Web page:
COMMUNITY ACQUIRED PNEUMONIA

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By: drbibhashgogoi (58 month(s) ago)

nice presentation

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COMMUNITY ACQUIRED PNEUMONIA : 

COMMUNITY ACQUIRED PNEUMONIA Dr. MAULIK SHAH ICU REGISTRAR CRITICAL CARE DEPT.

Pneumonia : 

Pneumonia Definition : It is defined as the infection of lung parenchyma. Types : CAP (Community acquired pneumonia) HAP (Hospital acquired pneumonia) VAP (Ventilator associated pneumonia)

PNEUMONIA : 

PNEUMONIA CAP

ETIOLOGY : 

ETIOLOGY Agent Factors   Typical pathogens : Streptococcus pneumoniae Haemophilus influenza S. aureus GNB – Klebsiella Pneumoniae Pseudomonas aeruginosa

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Atypical pathogens : Chlamydiaophila pneumoniae Mycoplasma pneumoniae Legionella spp. Respiratory viruses – Influenza Adeno RSV

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Rare pathogens : Fungi Protozoa New viruses - Hantavirus Metapneumovirus Coronavirus (SARS) Changing trends : MDR strains of GNB and CA – MRSA can cause necrotising pneumonia

HOST FACTORS : 

HOST FACTORS Breach of mechanical or immunological defences makes a host susceptible to infection

POSSIBLE ETIOLOGICAL AGENT ACCORDING TO SUSCEPTIBILITY : 

POSSIBLE ETIOLOGICAL AGENT ACCORDING TO SUSCEPTIBILITY Alcoholism - Klebsiella pneumoniae, oral anaerobes,S Pneumoniae, M. Tb COPD and/or Smoking – H. influenza, Moraxella catarrhalis,Pseudomonas, S. Pneumoniae Structural lung disease – Pseudomonas aeruginosa,Burkholderia cepacia,S. aureus  Decreased level of consciousness – Oral anaerobes, gram neg bacilli

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Exposure to birds – Chlamydia psittaci H. capsulatum Stay in hotel or on cruise ship in previous 2 weeks – Legionella

PATHOPHYSIOLOGY : 

PATHOPHYSIOLOGY Host defences trigger inflammatory response which lead to clinical syndrome of pneumonia Inflammatory mediators from macrophages and neutrophils create alveolar capillary leak equivalent to that seen in ARDS.

PATHOLOGY : 

PATHOLOGY Intact immunity or typical pathogen– Localisation of infection and so lobar pneumonia pattern 4 Stages : Edema Red Hepatization-Erythrocytes Gray Hepatization-neutrophils Resolution-Macrophages Immunocompromised or atypical pathogens- Bronchopneumonia pattern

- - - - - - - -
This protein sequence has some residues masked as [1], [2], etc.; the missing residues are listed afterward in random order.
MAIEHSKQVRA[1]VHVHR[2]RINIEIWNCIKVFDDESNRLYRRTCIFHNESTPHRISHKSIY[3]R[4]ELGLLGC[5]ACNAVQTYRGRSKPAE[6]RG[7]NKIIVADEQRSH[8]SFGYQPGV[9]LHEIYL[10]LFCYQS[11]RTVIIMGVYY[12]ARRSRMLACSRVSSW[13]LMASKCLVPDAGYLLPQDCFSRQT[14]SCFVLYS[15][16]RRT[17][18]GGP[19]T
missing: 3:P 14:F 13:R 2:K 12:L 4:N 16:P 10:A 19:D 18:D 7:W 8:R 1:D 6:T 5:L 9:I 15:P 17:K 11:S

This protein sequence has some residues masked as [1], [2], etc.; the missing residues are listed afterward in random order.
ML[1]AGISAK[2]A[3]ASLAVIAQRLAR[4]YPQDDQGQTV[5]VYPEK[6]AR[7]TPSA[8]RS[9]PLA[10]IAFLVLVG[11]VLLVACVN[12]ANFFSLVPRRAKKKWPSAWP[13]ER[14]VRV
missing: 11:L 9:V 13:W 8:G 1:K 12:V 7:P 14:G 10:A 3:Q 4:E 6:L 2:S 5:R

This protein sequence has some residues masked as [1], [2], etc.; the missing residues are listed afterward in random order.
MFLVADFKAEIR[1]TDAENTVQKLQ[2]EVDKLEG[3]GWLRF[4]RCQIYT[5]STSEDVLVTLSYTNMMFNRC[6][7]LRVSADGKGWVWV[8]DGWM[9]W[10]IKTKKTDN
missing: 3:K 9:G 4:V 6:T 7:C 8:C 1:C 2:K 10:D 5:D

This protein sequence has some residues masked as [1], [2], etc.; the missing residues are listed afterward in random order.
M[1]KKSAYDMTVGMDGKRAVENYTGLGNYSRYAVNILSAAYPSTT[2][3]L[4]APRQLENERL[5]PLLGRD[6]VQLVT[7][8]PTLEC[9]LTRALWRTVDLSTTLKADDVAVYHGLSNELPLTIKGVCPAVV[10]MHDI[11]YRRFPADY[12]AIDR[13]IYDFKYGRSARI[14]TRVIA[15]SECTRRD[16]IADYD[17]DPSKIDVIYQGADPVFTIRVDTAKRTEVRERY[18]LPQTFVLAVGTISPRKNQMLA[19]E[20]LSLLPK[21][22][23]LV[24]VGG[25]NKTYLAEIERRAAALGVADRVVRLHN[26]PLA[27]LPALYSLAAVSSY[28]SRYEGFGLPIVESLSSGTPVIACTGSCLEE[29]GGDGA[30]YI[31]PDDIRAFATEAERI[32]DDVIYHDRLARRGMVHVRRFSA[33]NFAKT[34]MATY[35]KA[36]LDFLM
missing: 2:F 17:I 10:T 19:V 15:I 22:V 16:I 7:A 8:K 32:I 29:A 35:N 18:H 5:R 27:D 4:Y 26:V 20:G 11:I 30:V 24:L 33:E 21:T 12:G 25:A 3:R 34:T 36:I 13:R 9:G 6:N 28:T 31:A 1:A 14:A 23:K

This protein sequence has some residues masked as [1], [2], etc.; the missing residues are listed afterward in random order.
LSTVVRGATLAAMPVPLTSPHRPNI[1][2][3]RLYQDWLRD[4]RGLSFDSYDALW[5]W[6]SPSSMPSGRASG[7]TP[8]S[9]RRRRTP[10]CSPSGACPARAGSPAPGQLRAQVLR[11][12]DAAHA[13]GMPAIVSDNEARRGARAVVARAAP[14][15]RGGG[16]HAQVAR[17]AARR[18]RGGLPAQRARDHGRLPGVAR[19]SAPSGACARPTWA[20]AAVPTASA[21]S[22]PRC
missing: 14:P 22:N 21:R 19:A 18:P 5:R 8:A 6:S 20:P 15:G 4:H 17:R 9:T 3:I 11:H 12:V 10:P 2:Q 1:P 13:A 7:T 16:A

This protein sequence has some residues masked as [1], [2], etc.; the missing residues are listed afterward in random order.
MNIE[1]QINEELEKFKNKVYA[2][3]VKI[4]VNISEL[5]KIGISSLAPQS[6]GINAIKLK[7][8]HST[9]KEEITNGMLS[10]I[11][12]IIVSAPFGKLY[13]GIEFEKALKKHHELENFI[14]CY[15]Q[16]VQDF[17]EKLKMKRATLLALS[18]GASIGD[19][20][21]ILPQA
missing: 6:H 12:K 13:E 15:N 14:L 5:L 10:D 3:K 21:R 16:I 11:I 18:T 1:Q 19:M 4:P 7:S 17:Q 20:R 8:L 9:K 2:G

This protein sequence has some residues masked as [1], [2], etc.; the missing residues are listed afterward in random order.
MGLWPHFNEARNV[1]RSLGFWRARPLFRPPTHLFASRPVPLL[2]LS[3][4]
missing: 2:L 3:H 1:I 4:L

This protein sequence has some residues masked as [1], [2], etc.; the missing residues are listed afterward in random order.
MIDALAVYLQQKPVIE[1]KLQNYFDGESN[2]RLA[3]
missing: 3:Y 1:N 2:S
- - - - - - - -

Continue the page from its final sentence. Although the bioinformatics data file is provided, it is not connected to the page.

CLINICAL MANIFESTATIONS : 

CLINICAL MANIFESTATIONS CAP can vary from mild diseases to fatal in severity Symptoms : Cough, dyspnea, chestpain if parietal pleura involved Others : Fever, constitutional symptoms Signs

DIAGNOSIS : 

DIAGNOSIS Clinical Radiological Etiological : Gram stain and culture of sputum Blood cultures Antigen tests PCR Serology

DIFFERENTIAL DIAGNOSIS : 

DIFFERENTIAL DIAGNOSIS Acute exacerbation of COPD Heart Failure Pulmonary embolism Radiation Pneumonitis Acute Bronchitis

TREATMENT : 

TREATMENT Principles : Decide according to severity whether the patient is a candidate for outpatient or inhospital treatment Try to cover organism as per local epidemiological pattern Keep in mind the drug resistance patterns IV drugs when hospitalised Cover for pseudomonas and MRSA when suspected

Inhospital/Outpatient treatment decided as per PSI/CURB-65 criteria : 

Inhospital/Outpatient treatment decided as per PSI/CURB-65 criteria PSI (Pneumonia Severity Index) variables : 20 in number   CURB variables : C-Confusion U-Urea(>7 mmols) R-Respiratory rate (>30) B-Blood pressure (<90 sys or <60 diastolic)

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Outpatient treatment – PSI class 1&2 CURB score 0 Inhospital treatment – PSI class 4&5 CURB score >2

ANTIBIOTIC GROUPS : 

ANTIBIOTIC GROUPS Macrolides-Covers atypical org. but DRSP cases ineffective B-Lactams-No atypical coverage but DRSP cases effective Fluroquinolones-Less resistance and covers both Aminoglycosides-Add on drug for pseudomonas Drugs for MRSA

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Bacteremic Pneumococcal Pneumonia – Dual therapy preferred

Definitive Treatment : 

Definitive Treatment What if organism isolated sensitive to Penicillins and we have started with B lactum+Macrolide or Fluroquinolones What if no response and drug resistant to FQ+Macrolides+Penicillins (MDR)

DURATION OF THERAPY : 

DURATION OF THERAPY Uncomplicated CAP : 5-day course suffices Bacteremic CAP/Virulent organism – 10-14 days

Response to treatment in otherwise uncomplicated CAP: : 

Response to treatment in otherwise uncomplicated CAP: Fever- Falls in 2 days Leucocytosis-decreases in 4 days Physical findings persist slightly longer Chest radiographic abnormalities may take 4-12 weeks to resolve

What if patient fails to improve? : 

What if patient fails to improve? Consider – Noninfectious condition Resistance to drug Superinfection with new nosocomial pathogen

COMPLICATIONS : 

COMPLICATIONS Seen usually when MDR pathogens present Respiratory Failure Shock and Multiorgan failure with DIC Metastatic infection Lung Abscess Complicated pleural effusion

PROGNOSIS : 

PROGNOSIS Depends on – Age Presence of co-morbidities Site of treatment

PREVENTION : 

PREVENTION Immunocompromised/Susceptible –Vaccination Community outbreak – Chemoprophylaxis+Vaccination

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I hope I was not boring !!!!!